Have you asked yourself recently what is happiness? Or are you happy?

Do you even know what makes you happy?

We are living great times, when everything we need is one click away (in most of the cases), but even so, many people don’t know what to answer when they are asked if they are happy or not. Happiness has several variables, including a fulfilling life with your partner, a great job with an income that satisfies your needs for buying things, having friends and family to spend time with. Or just being able to spend your time doing the things you love.

And the list can continue.

Usually, we set some expectations about how our life should be managed and when the things are not working as planned, we get frustrated or disappointed.

Have you ever felt that? Don’t worry, you’re not alone.

It happens quite often to ask people “how’s it at work?” and in many cases I get a similar answer: “hmmm, all good, I guess, not the best, not the worst, it is just a regular job. 8 hours per day and then I go home”. The feeling of being stuck in your career it might lead to another set of feelings like: feeling unmotivated, bored, waiting for something to change, frustrated by different aspects of your life at work. Things that used to make you happy in the past are not working anymore.

Usually, when I hear someone exposing me all these “symptoms” in regards to his/her job, I would recommend him to make a change in his career. But is not always that easy to pack your things and fly away to another company, without reflecting all the things that got you to the point of feeling stuck and understand what you can do to overcome this feeling. Otherwise, you can easily fall again in the same situation in a few months.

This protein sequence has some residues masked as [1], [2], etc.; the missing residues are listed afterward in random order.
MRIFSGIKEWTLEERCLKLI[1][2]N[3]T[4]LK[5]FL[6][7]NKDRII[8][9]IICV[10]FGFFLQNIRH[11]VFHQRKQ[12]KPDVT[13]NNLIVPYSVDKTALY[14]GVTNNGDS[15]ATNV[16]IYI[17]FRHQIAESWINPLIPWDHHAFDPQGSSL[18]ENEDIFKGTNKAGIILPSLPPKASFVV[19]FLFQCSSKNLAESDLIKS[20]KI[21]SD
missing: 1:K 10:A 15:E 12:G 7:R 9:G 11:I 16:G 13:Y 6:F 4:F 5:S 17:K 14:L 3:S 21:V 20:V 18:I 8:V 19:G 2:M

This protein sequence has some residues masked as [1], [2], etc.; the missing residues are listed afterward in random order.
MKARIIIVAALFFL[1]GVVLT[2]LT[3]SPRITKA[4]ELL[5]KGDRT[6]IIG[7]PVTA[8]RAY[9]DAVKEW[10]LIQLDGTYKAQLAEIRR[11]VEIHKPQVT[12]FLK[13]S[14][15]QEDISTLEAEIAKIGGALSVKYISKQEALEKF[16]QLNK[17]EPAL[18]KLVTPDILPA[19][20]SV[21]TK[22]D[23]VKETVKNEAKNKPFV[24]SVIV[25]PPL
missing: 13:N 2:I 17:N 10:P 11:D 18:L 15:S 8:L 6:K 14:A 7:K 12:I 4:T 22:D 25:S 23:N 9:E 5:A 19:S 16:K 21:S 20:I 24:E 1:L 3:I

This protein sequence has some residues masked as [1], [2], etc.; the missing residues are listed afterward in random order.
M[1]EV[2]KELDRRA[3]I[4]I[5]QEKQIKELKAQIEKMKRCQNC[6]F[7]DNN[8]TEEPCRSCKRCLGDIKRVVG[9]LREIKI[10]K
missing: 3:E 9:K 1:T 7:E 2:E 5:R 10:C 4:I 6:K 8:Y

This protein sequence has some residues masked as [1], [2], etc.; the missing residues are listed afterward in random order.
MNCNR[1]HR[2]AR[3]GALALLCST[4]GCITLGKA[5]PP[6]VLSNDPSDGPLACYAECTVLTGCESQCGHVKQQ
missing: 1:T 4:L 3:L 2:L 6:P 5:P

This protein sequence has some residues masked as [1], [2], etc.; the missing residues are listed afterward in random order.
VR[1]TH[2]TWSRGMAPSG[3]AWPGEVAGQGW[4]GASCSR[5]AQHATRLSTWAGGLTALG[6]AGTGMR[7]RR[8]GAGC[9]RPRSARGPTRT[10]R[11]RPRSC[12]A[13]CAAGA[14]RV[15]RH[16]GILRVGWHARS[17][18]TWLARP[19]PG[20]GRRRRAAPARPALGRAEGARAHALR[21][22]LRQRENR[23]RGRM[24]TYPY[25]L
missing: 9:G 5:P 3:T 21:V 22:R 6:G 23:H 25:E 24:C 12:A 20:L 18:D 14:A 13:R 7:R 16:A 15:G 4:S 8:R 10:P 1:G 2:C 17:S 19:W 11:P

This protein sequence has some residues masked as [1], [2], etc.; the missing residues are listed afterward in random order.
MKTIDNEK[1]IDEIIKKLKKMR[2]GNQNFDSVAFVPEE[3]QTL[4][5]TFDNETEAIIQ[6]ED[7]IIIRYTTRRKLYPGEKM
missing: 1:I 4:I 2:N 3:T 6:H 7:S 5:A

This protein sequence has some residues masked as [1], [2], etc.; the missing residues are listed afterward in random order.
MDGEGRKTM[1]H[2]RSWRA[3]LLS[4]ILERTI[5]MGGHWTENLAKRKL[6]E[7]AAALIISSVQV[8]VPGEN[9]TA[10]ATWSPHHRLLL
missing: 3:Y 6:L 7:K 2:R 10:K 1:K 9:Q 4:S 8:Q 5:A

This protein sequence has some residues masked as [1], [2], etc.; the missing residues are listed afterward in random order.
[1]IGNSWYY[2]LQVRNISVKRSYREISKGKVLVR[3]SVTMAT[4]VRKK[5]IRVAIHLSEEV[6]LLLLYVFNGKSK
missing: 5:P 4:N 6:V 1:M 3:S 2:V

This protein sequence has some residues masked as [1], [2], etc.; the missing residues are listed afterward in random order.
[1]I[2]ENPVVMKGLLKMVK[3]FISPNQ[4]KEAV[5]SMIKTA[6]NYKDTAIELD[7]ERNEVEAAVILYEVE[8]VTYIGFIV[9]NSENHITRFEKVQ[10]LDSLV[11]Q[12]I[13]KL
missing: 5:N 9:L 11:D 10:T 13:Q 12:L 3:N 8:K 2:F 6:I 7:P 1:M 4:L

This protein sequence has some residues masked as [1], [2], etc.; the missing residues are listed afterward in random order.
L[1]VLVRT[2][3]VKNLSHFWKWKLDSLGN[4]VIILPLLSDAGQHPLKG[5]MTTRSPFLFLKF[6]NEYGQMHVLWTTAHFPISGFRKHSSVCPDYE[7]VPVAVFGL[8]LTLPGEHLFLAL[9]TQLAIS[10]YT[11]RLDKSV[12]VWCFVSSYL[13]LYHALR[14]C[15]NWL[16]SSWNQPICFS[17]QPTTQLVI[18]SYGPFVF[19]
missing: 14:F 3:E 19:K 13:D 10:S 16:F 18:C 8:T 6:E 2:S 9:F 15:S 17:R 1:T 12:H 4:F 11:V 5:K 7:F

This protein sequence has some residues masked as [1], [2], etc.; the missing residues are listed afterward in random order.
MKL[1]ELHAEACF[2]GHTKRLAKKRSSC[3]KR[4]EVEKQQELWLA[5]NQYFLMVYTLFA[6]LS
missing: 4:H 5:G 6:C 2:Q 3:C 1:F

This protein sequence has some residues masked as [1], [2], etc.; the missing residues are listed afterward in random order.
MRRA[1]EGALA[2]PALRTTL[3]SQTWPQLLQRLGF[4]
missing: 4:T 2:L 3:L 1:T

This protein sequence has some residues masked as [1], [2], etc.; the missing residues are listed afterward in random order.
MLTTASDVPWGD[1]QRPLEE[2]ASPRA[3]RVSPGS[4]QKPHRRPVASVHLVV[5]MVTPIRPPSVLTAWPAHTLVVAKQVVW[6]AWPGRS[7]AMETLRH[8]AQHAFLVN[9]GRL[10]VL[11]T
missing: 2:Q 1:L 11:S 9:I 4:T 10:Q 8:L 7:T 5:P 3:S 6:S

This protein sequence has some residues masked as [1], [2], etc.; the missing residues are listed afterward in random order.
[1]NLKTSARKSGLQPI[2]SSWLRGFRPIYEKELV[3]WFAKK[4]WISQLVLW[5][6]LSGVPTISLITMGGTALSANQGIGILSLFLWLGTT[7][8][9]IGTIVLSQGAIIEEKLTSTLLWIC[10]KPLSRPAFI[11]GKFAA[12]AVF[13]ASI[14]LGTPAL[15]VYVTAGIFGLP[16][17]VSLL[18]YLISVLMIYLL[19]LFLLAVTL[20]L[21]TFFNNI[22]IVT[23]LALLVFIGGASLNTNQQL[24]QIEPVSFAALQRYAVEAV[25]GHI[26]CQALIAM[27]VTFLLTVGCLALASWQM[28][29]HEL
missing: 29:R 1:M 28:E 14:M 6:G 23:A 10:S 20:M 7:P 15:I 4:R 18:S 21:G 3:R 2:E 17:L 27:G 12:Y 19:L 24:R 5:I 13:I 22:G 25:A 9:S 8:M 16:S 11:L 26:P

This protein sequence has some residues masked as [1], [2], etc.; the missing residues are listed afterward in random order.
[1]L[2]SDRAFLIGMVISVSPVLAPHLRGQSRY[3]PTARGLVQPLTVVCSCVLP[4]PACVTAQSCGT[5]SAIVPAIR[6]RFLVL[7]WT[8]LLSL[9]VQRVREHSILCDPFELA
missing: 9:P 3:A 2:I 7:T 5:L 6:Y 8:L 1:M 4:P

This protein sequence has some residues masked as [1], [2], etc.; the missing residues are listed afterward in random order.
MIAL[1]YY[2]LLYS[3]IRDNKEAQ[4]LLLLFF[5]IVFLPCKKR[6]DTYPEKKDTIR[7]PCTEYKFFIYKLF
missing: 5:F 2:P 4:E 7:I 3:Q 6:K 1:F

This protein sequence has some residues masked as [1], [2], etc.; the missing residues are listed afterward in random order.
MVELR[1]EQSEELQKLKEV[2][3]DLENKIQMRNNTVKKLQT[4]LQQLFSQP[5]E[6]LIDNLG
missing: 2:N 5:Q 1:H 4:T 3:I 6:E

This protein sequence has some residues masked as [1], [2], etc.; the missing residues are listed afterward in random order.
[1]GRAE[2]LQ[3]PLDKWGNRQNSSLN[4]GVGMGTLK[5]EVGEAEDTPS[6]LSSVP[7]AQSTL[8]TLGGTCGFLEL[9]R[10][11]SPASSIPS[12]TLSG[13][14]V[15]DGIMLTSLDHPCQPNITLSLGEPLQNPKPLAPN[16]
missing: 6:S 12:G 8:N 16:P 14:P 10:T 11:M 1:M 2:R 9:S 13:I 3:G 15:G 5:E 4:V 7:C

Here are my thoughts about what to remember when feeling stuck:

Though #1:

Answer yourself to the following two questions:

  1. “Do you love what you do?” No matter what your job is, I think it is very important to love what you have chosen to do. Doing so, all other things can be adjusted in some way to fit your needs.
  2. “Do you see yourself doing something else?”. If the answer to this question is yes, then maybe it would be a good idea to start digging into that thing, rather than spending time fixing something that you are not sure you still love or want to do.

I used this exercise and answered myself to these two questions when I felt stuck. I see it as a preliminary step of redesigning your career and enough powerful to help you moving forward with what you love to do.

Though #2:

Take a step back and try to see the big picture. The feeling of being stuck in a rut is usually caused by a variety of reasons and detaching yourself from the current situation can help you identify them.

For example, you might feel that you don’t have any promotion opportunities, that your professional growth is on pause and the context you are in doesn’t offer you many possibilities to make new or innovative things. You might also feel that your work is not so important and you are not appreciated anymore. Maybe in all that routine that you have created at work, you started at some point to feel that there is something you want or need to change or to do different, but you ignored it for a long time. And all this made you feel that you are stuck in a rut.